Many mourners will not participate in the procession and arrive at the venue for the start of the funeral.
The procession will arrive in time for you to greet mourners attending the funeral.
What happens in a funeral service depends on whether your loved one is cremated or buried.
Crematoriums can provide religious services, for all faiths, and secular ceremonies. Your funeral director can recommend one, but you can choose a crematorium yourself. You can also have your loved one cremated after a service in a church or other place of worship.
Most funeral ceremonies in a crematorium or church are 30-45 minutes, which includes arrival and departure, but longer times can be arranged.
The coffin might be placed on the catafalque before the funeral or carried into the crematorium or church at the start by pallbearers. The pallbearers can be provided by your funeral director or you can ask people who were close to the person who has died to do it.
The funeral service is usually lead by a member or the clergy or a celebrant, but anyone who was close to the person who died can do it.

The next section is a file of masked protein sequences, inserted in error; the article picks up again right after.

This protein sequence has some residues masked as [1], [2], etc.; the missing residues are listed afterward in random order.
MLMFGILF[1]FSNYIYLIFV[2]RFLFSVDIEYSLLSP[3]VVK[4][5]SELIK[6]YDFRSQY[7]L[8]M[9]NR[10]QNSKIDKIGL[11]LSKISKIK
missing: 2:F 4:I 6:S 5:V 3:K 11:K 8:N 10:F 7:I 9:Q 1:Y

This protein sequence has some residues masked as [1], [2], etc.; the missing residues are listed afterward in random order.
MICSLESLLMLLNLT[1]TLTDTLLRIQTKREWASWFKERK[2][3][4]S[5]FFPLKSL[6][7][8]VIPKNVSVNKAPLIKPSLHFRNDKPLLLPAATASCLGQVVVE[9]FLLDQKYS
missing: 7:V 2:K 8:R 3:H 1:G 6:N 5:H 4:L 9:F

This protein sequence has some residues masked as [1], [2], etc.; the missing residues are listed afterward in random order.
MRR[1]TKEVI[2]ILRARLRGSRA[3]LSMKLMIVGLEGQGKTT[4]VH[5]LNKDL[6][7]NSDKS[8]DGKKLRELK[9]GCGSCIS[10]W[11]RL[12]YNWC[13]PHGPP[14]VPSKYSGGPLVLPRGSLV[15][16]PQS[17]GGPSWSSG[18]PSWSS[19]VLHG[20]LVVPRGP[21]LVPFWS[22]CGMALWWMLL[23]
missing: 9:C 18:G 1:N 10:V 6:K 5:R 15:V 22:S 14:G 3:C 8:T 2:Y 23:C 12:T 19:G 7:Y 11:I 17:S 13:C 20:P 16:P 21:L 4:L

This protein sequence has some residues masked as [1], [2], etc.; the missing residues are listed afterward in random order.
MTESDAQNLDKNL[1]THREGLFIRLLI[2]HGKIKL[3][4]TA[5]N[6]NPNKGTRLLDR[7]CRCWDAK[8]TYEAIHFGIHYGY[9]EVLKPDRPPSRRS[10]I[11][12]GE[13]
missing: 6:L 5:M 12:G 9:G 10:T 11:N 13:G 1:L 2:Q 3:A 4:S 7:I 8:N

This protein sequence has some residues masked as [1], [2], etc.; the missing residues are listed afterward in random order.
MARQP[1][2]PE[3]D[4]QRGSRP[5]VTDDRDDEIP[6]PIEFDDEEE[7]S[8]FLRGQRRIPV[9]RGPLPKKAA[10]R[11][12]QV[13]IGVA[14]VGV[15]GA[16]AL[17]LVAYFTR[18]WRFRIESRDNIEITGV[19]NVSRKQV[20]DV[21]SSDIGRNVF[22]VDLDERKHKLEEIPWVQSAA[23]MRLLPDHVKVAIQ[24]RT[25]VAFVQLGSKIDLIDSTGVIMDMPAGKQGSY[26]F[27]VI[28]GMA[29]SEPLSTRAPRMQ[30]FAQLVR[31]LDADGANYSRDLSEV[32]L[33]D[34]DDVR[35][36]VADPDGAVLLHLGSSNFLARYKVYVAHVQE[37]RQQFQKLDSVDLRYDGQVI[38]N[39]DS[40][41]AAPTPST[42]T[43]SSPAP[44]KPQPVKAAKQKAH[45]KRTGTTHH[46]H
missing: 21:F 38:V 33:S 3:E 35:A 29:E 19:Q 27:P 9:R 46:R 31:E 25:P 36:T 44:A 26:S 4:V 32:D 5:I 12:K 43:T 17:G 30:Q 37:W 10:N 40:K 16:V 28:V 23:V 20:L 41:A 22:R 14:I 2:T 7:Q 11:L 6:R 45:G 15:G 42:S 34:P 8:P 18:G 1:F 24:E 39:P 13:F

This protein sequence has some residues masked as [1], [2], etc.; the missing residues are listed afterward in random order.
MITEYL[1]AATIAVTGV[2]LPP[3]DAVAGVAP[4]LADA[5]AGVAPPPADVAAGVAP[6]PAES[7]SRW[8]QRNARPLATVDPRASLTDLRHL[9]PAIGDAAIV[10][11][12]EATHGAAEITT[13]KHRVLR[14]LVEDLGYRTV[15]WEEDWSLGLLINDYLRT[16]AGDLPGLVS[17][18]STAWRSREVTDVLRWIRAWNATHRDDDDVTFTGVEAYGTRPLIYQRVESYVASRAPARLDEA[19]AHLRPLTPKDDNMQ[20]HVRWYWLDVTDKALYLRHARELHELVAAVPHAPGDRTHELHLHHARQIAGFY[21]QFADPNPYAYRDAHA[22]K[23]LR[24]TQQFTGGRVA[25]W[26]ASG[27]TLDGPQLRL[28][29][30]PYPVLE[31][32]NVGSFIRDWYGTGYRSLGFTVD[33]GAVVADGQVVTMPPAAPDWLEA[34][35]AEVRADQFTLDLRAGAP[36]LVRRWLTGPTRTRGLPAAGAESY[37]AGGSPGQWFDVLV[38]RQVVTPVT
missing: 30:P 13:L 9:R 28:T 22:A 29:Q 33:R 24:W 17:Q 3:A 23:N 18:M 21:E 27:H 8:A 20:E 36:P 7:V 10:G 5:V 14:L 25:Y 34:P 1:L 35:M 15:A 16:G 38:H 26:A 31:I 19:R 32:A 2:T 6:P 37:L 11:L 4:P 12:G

Many crematoriums can now broadcast ceremonies to mourners outside the chapel and even webcast or record them for people who cannot attend it.
After a funeral service in a crematorium mourners the coffin is obscured by a curtain before for the actual cremation. The coffin is also cremated. You can collect the ashes of your loved one a few days after the funeral.
If your loved one is to be buried, the pallbearers will carry the coffin out of the church and return them to the hearse for a second procession to the cemetery. If the cemetery is associated with a church it might be very nearby, but some, such as a natural burial ground, can be much further away.
At the end of the funeral service there will be an opportunity to view the floral tributes and messages sent to the funeral in memory of your loved one.
For any more information, you can find out what you need to know in our extensive guide to cremations.
After the funeral procession arrives at the burial ground the coffin will be carefully removed from the hearse and placed on planks above the grave whilst all of the mourners gather around it.
The celebrant will say a few words, and may lead a prayer if the funeral service is religious , before the coffin is gently lowered into the grave by the pallbearers. This stage of the funeral usually only lasts a few minutes.
Some burials will be preceded by a committal service, which is longer and more formal, but this is usually only for Catholic or Eastern Orthodox funerals.